Archive for Historic American Building Survey


Digging in the Neighborhood

Posted by: Chris | Comments (0)

by Jonathan Gunderlach, MA Architectural Historian

If you stumbled upon HAZEx in the field, you would probably find a
group of people decked out in dirty duds and carrying shovels.  But
not always.  Instead of into the dirt, we dig into archives and
libraries to unearth treasure that lies in plain sight.  This past
summer we were in Buffalo, New York, investigating the Shoreline
Apartments for an Historic American Building Survey report.  Shoreline
has a reputation as an ugly duckling with a dangerous reputation.  It
sticks out like a sore architectural thumb.  Sheathed in brown
“corduroy” concrete block, rows of staggered townhouses stand on
minimally landscaped superblocks within a stone’s throw of downtown

Our research into Shoreline follows the a basic theme of archeological
and historical investigation:  rediscovering the things that get lost
over the years.  Unlike ah-ha moment when artifacts are sifted from
test pit soil, our appreciation for Shoreline was gradual.
Surprisingly, period documents revealed an overwhelmingly positive
response to Shoreline.  Just what was the hub-bub about the apartment
complex that is regularly covered in the police blotter?

In two words, the historical significance is about Paul Rudolph.  Paul
Rudolph may not be a name that rings the bell of your typical
shovelbum.  But the citizens of Buffalo probably recognize him as the
architect of their notable public library.  Dusty architectural
historians certainly recognize him for a raft of other well-known, if
not well-appreciated, buildings throughout the nation.  Initially
Shoreline constituted a minor part of a much larger redevelopment plan
designed by Rudolph.  Known as the
Buffalo Waterfront Development Plan, the scheme was an ambitious urban
renewal and revitalization project that included an marina ringed by
high-rise residential towers.  Penned in his sumptuous linear style,
Rudolph’s presentation drawing of the Waterfront plan appeared in
popular architectural magazines and in monographs of Rudolph’s work.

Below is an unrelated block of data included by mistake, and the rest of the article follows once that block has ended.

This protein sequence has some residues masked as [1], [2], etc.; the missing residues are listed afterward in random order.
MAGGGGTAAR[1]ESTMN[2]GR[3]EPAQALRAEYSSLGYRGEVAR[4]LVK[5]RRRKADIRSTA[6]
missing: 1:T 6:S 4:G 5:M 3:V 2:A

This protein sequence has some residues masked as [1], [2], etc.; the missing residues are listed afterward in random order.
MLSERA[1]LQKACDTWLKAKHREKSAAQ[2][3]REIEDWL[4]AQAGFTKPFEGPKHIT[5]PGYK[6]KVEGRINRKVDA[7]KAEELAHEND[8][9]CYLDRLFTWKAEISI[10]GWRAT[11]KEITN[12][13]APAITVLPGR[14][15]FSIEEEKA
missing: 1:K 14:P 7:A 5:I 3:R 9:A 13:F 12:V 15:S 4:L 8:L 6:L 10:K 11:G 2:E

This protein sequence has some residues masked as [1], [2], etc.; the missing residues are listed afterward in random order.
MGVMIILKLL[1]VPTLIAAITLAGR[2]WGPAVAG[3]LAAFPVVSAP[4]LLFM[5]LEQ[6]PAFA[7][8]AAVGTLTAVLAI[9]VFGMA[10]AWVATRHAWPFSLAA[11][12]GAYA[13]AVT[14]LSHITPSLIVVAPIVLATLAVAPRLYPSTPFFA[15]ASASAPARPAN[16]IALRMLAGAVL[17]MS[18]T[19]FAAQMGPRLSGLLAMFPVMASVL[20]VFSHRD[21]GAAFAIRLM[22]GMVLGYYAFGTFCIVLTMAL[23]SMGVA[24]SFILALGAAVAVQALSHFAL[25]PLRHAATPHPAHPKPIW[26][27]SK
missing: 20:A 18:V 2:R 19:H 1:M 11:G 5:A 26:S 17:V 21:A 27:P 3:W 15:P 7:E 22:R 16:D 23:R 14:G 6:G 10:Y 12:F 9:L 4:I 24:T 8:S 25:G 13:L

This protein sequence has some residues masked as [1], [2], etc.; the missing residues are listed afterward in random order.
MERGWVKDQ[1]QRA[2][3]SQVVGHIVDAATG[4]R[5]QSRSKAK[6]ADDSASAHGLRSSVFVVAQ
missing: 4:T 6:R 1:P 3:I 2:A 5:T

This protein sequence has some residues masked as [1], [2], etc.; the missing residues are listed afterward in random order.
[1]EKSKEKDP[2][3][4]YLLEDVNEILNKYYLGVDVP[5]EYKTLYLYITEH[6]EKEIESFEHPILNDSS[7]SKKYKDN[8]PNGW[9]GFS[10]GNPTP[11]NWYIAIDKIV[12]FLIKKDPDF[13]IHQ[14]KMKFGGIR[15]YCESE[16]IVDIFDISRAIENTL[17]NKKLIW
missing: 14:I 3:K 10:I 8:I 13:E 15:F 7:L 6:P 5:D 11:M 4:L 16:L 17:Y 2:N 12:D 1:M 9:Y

Paul Rudolph (1919-1997) first worked in Florida designing homes in
the 1940s.  Frank expression of structure, generous use of glass, and
innovative use of materials (he claimed to be the first to bend
plywood for a sculptural effect) put Rudolph firmly in the modernist
camp.  He attracted larger commissions and was eventually tapped as
Chairman of Yale University’s Art and Architecture School.  He
developed his interest in complex, angular plans and corresponding
facades.  Embracing concrete as a primary material, Rudolph strove to
define space by use of flat, textured planes pierced with voids.  His
designs for the Christian Science Student Center at the University of
Illinois and the Boston Government Service Center typify this look,
which is echoed at Shoreline.  Rudolph was also interested in modular
design, which he coined “twentieth-century brick.”  He proposed using
the complete living space the irreducible building unit.  Early
designs for Shoreline included apartment units designed to the
dimensions of a tractor-trailer to be built off site and then trucked
to the site for assembly.

Rudolph was ambitious in his designs, which did not always live up to
the finished product.  Shoreline was not modularly built; instead
stands conventional frame and masonry construction. Shoreline’s
corduroy exterior made of ribbed concrete block is unlikely to be
“self-cleaning” as Rudolph claimed.  Further, Shoreline’s master
planning, which intended to knit a residential community to the city’s
downtown business district, did not live up to expectations.  Its lack
of success does not rest completely on Rudolph’s shoulders.  In
Shoreline’s rise and fall can be read a national story of urban
dilemmas and solutions.

In a following post, I’ll write about some of those broader historical
currents that shaped the Shoreline Apartments.  Shoreline’s historical
context will show why an ugly-duckling apartment complex should be
seen as a historically significant artifact like an archeological
relic popping out of the sifted soil.